Over the last few weeks, few issues have been as topical as the mosquito-borne Chikungunya virus in Jamaica.
In fact, (and sadly so) it has reached the stage where government and opposition have seemingly turn the issue into a political football.
Yours truly is now taking the responsibility to educate and update my loyal readers and those with a keen interest on the state of the virus in Jamaica.
Our understanding is that the virus first came here some weeks ago via a lady who arrived in Kingston from another Caribbean island. She was apparently bitten by mosquitoes and well, the rest is history.
However, as painful as the illness is, truth be told, it is far less worse that Dengue fever that has been around Jamaica for many many years now.
And yes, it is only spread by a particular type of mosquito.
Also, the virus has far less than 1% fatality rate, compared to dengue fever that can go up to 5%, and Influenza which kills millions each year!
The only fatality here was a school boy who fell and hit his head because he got very week. Story (here).
(By the way, there is no Ebola here in Jamaica, some people have gone overboard and started assuming, alleging and theorizing)
humble opinion is that the situation was actually left for such assumptions and theories to develop.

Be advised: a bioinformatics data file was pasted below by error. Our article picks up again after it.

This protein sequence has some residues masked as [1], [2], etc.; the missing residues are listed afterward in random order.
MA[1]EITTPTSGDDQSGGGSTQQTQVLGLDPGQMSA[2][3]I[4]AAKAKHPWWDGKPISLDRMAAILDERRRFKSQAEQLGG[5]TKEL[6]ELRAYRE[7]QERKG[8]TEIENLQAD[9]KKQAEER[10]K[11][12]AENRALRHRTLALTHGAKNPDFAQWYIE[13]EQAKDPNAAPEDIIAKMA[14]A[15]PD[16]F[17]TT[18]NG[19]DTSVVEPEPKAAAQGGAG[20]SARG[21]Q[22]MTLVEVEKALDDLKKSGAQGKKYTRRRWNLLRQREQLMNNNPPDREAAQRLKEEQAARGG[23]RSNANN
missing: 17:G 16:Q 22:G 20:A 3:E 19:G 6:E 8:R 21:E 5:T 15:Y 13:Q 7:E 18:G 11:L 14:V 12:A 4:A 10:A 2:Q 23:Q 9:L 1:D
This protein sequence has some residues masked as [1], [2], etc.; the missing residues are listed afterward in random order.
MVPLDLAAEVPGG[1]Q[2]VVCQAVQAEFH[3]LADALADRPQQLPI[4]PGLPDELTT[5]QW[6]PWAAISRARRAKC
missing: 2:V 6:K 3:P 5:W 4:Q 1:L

But the Jamaican health ministry has moved now to tackle the issue head-on with some specific plans and actions to a) educate and b) mitigate any impact to the social and economic stability of the country.
In addition to public education, it plan includes major cleanings and fogging of suspected mosquito breeding areas.
By the way, the ports of entries (airports and seaports) and resort areas have had some heavy fogging.
One of the major disappointments I think, was that they kept quoting the numbers of persons impacted which was never believed to be accurate anyways.
In fact, four members of one family from my church was affected over the last two weeks and I doubt they were in any count. They they were back at church on the weekend and looked well though.
Symptoms of the Chik-V include rashes, swollen lymph nodes, joint pains, headaches, fever and overall weakness of the body.
You an read more about the history of Chikungunya here, and later read the report from the national broadcast on Sunday by the health minister.
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A patriotic Jamaican who adores his culture, Wellesley has been using this medium to share what he calls 'the uniqueness of Jamaica with the world' - since April 2007.
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